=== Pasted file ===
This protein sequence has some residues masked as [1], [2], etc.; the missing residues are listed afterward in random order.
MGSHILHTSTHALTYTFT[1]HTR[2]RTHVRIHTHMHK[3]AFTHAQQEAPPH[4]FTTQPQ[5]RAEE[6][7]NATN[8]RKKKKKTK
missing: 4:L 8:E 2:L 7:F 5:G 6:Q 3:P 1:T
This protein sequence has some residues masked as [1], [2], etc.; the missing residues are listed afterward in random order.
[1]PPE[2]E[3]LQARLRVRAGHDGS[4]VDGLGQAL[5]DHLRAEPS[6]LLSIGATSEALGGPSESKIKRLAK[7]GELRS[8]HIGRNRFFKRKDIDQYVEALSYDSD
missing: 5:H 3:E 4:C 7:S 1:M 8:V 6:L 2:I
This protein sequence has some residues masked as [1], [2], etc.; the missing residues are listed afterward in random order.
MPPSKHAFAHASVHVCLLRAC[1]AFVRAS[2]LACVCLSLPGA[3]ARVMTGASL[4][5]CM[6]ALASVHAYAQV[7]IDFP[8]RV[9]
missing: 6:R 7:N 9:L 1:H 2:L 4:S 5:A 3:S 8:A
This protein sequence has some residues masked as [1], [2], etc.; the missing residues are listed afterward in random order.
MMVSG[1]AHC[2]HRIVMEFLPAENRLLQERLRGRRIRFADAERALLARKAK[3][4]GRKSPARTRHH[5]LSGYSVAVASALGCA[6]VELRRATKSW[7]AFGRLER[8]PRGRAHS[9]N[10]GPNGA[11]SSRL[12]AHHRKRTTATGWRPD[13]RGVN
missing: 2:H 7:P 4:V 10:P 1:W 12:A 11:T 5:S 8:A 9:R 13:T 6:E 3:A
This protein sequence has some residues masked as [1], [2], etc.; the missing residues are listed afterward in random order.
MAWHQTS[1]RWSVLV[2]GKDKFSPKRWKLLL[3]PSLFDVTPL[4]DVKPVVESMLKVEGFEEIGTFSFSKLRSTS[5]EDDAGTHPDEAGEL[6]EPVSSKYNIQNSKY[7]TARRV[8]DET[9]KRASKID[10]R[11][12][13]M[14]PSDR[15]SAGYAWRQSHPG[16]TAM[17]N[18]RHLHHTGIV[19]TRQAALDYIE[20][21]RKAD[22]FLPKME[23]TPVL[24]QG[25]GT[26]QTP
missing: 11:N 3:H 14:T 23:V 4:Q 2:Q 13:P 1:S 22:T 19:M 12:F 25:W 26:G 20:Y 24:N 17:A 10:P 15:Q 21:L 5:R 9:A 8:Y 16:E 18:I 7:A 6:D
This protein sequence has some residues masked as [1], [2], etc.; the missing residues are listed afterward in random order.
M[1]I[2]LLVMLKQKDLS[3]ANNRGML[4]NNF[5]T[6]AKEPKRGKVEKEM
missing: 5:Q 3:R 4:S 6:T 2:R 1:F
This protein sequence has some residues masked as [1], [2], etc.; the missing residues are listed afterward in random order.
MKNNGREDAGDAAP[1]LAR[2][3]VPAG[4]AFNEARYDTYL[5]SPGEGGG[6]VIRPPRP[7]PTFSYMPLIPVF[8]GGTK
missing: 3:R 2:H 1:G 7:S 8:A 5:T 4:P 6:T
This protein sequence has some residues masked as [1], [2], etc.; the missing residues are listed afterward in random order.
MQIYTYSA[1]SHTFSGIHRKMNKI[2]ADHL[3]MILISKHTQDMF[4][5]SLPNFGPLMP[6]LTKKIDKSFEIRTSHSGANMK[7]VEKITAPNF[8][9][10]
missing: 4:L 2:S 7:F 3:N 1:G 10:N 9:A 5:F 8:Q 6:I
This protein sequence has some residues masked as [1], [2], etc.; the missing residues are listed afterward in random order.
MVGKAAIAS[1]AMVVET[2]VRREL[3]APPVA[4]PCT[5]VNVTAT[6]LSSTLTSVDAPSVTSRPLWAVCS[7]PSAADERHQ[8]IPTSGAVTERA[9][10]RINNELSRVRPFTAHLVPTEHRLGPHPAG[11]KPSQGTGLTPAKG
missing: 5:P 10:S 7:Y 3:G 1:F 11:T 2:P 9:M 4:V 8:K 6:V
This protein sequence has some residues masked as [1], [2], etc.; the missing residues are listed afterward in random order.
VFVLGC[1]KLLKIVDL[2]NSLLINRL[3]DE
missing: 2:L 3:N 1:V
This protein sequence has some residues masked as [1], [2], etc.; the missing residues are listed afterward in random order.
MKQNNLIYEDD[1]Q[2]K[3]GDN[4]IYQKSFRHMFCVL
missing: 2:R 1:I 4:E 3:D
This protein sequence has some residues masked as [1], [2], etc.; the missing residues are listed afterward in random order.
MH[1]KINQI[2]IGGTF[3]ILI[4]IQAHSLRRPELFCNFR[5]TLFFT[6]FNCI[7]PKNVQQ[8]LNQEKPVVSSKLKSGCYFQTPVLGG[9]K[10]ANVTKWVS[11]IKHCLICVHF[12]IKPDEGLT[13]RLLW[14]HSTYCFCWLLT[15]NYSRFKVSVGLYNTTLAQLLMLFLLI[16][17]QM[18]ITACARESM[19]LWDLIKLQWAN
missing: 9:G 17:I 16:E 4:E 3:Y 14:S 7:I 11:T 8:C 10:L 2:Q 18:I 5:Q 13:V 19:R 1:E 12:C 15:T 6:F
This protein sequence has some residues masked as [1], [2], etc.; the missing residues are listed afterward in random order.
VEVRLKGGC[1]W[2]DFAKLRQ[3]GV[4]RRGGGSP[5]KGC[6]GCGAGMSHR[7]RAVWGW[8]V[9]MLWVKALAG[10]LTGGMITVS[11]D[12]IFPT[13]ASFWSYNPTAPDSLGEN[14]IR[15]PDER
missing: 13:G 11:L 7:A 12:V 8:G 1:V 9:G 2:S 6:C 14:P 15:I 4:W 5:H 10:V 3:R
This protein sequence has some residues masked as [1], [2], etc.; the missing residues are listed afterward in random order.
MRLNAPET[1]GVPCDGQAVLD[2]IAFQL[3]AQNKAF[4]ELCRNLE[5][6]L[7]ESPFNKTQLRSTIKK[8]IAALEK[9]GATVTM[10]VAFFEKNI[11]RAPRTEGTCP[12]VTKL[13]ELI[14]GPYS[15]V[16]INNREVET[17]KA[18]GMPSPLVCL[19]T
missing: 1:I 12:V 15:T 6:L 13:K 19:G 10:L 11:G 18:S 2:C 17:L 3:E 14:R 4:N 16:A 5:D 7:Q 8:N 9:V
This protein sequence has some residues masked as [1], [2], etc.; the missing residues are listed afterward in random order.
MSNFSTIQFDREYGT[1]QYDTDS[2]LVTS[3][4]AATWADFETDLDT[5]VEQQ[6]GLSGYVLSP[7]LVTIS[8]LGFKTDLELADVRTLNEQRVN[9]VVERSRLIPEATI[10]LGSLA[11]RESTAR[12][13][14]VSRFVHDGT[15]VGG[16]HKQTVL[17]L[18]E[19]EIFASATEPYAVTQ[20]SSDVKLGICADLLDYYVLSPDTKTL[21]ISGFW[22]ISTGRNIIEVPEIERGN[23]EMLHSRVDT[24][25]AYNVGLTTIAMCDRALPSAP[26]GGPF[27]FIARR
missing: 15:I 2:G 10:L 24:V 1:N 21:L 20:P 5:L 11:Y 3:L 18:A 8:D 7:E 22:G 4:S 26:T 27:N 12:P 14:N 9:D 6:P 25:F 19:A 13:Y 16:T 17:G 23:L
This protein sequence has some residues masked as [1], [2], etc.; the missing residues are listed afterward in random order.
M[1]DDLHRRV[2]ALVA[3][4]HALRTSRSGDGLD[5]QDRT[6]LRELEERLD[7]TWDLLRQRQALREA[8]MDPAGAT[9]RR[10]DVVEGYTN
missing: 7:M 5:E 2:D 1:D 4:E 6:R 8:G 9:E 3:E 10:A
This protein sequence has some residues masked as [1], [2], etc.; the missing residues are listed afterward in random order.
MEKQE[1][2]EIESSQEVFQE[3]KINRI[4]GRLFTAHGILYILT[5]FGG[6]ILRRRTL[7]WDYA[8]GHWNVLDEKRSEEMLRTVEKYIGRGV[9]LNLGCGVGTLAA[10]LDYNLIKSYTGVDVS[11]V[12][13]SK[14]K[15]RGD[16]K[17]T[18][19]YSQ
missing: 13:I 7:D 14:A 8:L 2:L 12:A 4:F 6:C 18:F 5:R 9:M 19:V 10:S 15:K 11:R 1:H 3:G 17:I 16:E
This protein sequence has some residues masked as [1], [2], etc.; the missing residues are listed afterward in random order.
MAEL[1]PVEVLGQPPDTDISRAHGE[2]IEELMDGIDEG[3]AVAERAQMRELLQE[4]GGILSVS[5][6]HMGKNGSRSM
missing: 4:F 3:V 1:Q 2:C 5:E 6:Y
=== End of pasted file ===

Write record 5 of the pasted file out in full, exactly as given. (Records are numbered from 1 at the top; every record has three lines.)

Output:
This protein sequence has some residues masked as [1], [2], etc.; the missing residues are listed afterward in random order.
MAWHQTS[1]RWSVLV[2]GKDKFSPKRWKLLL[3]PSLFDVTPL[4]DVKPVVESMLKVEGFEEIGTFSFSKLRSTS[5]EDDAGTHPDEAGEL[6]EPVSSKYNIQNSKY[7]TARRV[8]DET[9]KRASKID[10]R[11][12][13]M[14]PSDR[15]SAGYAWRQSHPG[16]TAM[17]N[18]RHLHHTGIV[19]TRQAALDYIE[20][21]RKAD[22]FLPKME[23]TPVL[24]QG[25]GT[26]QTP
missing: 11:N 3:H 14:T 23:V 4:Q 2:Q 13:P 1:S 22:T 19:M 12:F 25:W 26:G 20:Y 24:N 17:A 10:P 15:Q 21:L 5:R 9:A 8:Y 16:E 18:I 7:A 6:D